Most American businesses, including SMEs, don’t export goods directly to international markets. A research conducted for SBA Advocacy found that in 2002, fewer than 2% of all American businesses exported directly. Additionally, SMEs’ economic activity from exporting goods was less than that of larger companies. As previously mentioned, based on Census data for direct merchandise exports, exports generated only 3.8 percent of SME GDP in 2004—less than one-third of the 11.5 percent that exports contributed to large-firm GDP. A recent study found that while few businesses export, the ones that do are typically bigger and more successful. Different marketing channels are used by producers, service providers, and farms to supply foreign markets. They can sell directly to foreign customers or use export intermediaries (such as wholesalers, transportation companies, brokers, or processors) who use their products/services in their sales abroad.

SMEs are sometimes described as being “resource-constrained” in comparison to larger companies, which limits their capacity to export. SME’s are more prone to experience resource shortages in terms of money and people, which prevents them from taking advantage of opportunities abroad. For instance, SME exporters may face significant challenges due to reasons including a shortage of employees, an inability to satisfy quality requirements, a lack of financial support, and inadequate market knowledge. Exporting is frequently seen as a risky endeavour that can be expensive for the company; in order to succeed, a small business must gather enough resources to reduce the greater risk of conducting business abroad.

Among the biggest challenges in the informal sector is ensuring that SMEs have correct and complete information regarding the process, benefits, and penalties. In 2013, The “Colombia se formaliza” program reached 80,000 entrepreneurs a year, raising awareness and offering personal assistance to formalize their business operations, with 40 percent accepting to formalize.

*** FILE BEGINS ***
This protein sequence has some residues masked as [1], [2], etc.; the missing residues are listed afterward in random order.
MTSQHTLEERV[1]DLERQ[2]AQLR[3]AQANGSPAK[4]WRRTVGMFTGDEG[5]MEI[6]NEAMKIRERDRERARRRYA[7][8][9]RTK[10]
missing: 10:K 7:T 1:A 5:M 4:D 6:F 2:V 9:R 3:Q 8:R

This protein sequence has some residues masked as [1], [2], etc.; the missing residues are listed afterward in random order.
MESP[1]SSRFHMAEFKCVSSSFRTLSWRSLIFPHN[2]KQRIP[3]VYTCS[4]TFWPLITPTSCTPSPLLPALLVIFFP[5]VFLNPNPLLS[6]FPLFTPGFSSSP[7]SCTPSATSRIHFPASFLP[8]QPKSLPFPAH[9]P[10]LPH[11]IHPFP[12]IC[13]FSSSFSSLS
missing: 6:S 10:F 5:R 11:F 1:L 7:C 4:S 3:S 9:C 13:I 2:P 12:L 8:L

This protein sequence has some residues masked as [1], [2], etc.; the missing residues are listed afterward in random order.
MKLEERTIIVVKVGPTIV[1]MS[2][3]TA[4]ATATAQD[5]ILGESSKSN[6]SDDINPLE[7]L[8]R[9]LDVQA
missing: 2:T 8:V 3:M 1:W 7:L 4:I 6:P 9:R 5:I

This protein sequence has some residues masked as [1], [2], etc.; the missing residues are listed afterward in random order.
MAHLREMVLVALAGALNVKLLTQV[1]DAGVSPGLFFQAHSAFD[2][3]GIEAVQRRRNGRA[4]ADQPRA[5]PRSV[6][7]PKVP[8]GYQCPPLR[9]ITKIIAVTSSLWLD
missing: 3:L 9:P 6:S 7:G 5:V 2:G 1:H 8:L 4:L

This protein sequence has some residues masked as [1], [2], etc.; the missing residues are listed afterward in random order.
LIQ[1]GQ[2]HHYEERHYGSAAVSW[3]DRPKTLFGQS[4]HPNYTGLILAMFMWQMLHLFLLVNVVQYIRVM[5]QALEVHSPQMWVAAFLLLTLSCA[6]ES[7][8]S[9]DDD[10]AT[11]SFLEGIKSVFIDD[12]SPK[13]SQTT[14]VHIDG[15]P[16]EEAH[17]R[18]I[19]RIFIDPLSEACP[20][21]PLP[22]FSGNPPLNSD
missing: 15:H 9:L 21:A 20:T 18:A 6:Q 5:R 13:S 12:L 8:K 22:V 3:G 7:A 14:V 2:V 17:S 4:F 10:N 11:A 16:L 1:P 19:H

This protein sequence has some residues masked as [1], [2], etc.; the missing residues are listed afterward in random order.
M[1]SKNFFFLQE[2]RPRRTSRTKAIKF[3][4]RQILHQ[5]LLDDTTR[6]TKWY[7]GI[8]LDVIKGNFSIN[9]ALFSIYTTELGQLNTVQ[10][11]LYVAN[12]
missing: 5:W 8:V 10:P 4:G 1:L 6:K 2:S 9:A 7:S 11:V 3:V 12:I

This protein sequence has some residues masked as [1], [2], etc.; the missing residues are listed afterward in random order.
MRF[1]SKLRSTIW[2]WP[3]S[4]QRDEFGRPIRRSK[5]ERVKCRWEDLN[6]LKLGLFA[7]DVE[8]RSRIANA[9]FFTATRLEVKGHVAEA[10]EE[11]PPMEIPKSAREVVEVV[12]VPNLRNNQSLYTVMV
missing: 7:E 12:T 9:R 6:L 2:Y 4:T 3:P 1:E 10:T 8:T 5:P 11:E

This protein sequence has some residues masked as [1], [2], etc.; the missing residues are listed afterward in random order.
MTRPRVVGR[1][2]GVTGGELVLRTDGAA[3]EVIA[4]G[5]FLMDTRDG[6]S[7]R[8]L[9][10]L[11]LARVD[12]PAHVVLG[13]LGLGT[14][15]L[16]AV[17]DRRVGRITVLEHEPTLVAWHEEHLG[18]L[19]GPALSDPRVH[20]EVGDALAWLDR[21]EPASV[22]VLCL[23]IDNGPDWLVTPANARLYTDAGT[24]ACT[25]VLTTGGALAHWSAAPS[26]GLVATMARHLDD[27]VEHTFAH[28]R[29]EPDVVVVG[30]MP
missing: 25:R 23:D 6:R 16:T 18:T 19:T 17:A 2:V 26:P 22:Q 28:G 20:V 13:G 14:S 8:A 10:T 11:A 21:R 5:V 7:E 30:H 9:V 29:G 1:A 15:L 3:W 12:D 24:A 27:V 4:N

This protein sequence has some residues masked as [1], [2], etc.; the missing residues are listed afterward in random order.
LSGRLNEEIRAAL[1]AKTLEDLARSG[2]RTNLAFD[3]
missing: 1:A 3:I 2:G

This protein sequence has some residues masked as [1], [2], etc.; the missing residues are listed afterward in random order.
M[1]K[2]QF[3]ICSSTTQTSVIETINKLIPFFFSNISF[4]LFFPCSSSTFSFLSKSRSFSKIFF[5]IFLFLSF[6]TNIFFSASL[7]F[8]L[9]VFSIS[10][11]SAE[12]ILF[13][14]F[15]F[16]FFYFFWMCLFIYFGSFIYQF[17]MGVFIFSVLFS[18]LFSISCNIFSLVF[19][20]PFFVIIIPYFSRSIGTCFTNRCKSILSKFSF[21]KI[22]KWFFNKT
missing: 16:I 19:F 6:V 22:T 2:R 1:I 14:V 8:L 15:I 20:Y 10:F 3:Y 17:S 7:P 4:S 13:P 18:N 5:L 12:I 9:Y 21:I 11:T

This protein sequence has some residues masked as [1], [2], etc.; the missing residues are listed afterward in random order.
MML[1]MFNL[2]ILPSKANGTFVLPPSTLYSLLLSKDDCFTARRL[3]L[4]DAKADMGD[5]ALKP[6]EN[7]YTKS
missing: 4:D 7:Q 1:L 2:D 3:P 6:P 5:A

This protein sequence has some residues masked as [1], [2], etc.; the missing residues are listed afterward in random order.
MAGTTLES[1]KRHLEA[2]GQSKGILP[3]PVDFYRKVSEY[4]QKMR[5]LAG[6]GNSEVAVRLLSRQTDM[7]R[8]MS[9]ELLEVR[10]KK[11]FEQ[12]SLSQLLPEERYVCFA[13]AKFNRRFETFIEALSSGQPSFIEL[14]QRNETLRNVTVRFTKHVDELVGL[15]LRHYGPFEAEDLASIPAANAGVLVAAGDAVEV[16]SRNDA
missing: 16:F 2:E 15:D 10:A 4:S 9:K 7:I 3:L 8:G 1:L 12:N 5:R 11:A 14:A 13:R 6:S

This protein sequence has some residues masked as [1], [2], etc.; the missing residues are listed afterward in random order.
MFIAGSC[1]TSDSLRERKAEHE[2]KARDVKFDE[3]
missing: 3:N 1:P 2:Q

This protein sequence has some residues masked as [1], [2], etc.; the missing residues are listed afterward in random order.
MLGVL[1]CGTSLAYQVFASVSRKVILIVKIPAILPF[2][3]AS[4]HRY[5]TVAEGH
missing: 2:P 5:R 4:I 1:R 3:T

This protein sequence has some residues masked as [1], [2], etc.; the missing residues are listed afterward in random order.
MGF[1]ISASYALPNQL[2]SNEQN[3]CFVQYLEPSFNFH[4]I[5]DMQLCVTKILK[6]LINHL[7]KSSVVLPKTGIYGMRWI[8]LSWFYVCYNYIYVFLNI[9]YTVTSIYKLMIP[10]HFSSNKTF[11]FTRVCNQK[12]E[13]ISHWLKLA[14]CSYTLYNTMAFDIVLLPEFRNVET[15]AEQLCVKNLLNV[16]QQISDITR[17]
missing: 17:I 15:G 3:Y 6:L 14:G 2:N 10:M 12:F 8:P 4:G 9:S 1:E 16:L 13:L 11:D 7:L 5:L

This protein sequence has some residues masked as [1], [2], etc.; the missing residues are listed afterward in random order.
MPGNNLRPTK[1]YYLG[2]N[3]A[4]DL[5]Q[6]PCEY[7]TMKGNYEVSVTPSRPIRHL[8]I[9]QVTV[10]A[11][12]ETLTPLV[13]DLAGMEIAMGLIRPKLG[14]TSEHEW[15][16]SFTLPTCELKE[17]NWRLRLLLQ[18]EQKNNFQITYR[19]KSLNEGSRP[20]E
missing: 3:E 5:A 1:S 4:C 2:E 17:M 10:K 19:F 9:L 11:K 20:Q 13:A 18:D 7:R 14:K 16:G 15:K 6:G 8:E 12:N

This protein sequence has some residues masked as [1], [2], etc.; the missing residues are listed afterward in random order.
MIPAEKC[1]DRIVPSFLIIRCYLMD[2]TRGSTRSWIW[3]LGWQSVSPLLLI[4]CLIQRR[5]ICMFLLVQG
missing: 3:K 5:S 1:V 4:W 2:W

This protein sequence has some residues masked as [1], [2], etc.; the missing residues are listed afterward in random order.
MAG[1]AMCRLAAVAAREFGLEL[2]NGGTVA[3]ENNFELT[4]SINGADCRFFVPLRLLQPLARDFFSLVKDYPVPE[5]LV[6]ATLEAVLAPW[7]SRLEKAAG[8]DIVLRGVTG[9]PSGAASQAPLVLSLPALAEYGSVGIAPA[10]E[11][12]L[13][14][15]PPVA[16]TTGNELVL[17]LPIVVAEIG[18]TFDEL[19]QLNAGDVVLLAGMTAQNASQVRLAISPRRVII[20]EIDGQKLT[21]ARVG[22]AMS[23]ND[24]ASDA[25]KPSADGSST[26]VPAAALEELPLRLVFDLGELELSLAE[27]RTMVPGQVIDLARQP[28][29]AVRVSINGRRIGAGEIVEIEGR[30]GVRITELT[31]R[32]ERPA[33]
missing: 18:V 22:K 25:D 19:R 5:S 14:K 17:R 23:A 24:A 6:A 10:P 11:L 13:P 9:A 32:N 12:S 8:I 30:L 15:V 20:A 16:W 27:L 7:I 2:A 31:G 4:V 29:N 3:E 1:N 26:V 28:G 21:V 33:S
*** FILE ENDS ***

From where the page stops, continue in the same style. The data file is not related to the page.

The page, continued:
Conclusion

Governments can assist SMEs in maximising potential for growth and productivity enhancement. Unlocking SME growth is a difficult task, though. Despite the fact that we provided many examples of successes, some endeavours have been less successful and call for caution. The projects with the most potential can be found by carefully weighing the advantages, disadvantages, and dangers. Most significantly, all governments should be paying attention because of the potential for SME growth and higher productivity.

In order to fulfil government regulations, such as paying taxes, certain SME-development organisations have developed a platform—typically a website—that serves as a one-stop shop for all government services, programmes, and data. Some websites have additional functionality, including marketplaces for business opportunities, access to data, and links to financial institutions, advisers, and legal services.

Author: Tanya Saraswat, a student of Narsee Monjee Institute of Management Studies (NMIMS), in case of any queries please contact/write back to us via email to chhavi@khuranaandkhurana.com or at  Khurana & Khurana, Advocates and IP Attorney.